Youth Employment and Behavior Problems: The Overprotected Adolescent?

Emily Rauscher, New York University

Using the PSID Child Development Supplement, we examine the relationship between youth employment and behavior problems. We depict national employment patterns of American youth aged 12-18 in 2003. Significant racial differences in employment rates and job characteristics exist and, contrary to previous research using local samples, youth employment is mainly determined by job availability not individual characteristics. Conflicting hypotheses about various mediating mechanisms are investigated, including parental control, peer influence, neighborhood quality, job characteristics, educational expectations, and emotional distress. We find that early work is associated with fewer behavior problems, but only in high quality jobs at moderate hours. Employment is more strongly associated with fewer behavior problems for black, male than for white, female youth. This relationship is mediated by positive peer influence, which is higher among working youth. Findings support social and human capital theories and, more broadly, the social network/role modeling explanation for adolescent behavior.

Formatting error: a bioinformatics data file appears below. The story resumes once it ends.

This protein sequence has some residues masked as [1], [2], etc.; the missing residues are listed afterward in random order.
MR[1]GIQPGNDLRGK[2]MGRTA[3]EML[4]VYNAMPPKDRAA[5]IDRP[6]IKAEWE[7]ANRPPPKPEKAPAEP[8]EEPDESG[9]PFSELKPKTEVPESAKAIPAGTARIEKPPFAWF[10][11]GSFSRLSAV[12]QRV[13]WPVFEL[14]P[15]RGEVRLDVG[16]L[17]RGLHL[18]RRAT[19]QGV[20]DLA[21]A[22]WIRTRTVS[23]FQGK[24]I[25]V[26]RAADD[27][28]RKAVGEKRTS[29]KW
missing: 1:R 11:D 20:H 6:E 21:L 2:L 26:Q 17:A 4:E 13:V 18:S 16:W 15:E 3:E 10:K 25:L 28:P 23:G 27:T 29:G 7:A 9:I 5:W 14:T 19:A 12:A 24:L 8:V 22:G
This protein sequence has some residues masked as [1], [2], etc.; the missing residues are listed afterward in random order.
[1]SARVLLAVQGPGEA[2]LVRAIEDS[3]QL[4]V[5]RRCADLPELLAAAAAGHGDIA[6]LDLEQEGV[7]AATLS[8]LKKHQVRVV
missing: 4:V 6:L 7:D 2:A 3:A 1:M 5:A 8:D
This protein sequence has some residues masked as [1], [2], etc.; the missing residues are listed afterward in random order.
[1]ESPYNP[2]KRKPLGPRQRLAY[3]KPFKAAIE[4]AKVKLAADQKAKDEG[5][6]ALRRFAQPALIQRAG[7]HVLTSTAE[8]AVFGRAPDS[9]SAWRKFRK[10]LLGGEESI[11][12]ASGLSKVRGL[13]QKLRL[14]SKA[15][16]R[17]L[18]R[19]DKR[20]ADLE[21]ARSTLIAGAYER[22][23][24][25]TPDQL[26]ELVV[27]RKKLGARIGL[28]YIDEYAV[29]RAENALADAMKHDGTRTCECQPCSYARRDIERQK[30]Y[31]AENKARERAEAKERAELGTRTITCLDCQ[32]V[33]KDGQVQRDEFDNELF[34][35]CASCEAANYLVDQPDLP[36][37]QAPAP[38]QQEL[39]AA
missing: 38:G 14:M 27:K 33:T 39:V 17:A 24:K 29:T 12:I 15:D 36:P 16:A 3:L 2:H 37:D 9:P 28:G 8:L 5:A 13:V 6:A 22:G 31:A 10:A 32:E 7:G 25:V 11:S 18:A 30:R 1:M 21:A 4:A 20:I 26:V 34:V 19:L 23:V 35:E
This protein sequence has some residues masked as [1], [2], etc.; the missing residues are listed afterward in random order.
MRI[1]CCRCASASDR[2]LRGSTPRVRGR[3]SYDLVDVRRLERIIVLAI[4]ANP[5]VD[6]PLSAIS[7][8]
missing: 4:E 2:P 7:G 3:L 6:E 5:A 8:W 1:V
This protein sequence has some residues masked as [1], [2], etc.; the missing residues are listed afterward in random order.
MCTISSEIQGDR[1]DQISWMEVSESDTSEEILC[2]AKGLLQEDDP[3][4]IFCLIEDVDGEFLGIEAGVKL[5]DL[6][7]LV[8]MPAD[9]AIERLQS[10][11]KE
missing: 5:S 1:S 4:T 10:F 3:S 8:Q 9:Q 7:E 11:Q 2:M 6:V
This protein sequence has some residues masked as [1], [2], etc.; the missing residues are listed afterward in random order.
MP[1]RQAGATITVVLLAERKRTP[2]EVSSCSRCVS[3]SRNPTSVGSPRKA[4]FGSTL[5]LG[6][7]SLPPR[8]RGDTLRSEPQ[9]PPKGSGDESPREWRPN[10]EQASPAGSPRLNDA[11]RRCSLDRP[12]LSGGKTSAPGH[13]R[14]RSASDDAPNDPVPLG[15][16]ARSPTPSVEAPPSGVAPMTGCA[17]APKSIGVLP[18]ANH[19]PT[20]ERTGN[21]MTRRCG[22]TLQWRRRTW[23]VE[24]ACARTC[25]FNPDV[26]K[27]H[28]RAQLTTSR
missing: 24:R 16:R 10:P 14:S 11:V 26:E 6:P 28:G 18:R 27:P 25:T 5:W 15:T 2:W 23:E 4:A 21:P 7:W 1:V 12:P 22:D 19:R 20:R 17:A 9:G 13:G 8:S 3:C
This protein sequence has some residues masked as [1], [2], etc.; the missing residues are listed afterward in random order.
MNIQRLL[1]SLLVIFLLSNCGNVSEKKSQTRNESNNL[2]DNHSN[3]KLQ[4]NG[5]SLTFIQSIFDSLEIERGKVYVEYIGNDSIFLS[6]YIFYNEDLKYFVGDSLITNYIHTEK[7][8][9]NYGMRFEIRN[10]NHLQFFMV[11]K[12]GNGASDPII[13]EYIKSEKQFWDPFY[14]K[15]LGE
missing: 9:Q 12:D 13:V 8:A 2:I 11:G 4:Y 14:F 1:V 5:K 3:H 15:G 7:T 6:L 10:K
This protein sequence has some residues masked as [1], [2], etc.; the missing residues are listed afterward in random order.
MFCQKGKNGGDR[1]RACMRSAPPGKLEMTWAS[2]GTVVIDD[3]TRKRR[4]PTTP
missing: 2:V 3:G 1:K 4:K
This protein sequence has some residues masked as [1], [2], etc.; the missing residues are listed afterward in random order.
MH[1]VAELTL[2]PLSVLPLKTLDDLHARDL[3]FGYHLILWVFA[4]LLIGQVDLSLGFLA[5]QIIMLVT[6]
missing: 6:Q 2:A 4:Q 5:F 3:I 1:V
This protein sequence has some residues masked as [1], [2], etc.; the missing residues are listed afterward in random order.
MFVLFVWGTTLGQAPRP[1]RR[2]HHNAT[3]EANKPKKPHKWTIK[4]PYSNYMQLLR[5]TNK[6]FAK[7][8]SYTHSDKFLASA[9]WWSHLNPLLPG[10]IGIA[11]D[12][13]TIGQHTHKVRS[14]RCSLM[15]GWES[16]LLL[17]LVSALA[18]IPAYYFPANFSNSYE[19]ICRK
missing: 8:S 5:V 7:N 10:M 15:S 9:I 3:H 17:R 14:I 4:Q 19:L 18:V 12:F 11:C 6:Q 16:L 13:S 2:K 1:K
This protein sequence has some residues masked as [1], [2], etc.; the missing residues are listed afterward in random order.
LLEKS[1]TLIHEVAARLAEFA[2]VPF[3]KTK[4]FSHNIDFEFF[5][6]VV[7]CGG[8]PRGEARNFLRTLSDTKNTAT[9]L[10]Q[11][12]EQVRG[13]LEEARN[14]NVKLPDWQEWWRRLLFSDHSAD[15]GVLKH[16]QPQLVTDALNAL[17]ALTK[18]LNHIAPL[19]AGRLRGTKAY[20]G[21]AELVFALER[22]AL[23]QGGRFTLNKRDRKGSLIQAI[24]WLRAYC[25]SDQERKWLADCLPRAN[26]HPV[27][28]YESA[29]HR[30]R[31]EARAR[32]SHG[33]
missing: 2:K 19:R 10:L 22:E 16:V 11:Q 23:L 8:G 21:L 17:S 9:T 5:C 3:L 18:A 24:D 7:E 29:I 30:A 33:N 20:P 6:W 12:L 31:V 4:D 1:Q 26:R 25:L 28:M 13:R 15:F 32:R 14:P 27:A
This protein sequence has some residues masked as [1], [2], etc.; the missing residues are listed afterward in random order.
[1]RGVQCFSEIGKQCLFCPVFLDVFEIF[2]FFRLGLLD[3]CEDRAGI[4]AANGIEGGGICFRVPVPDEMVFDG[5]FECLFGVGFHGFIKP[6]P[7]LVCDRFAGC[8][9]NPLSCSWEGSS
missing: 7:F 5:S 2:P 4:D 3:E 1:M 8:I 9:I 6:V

See paper

Presented in Poster Session 2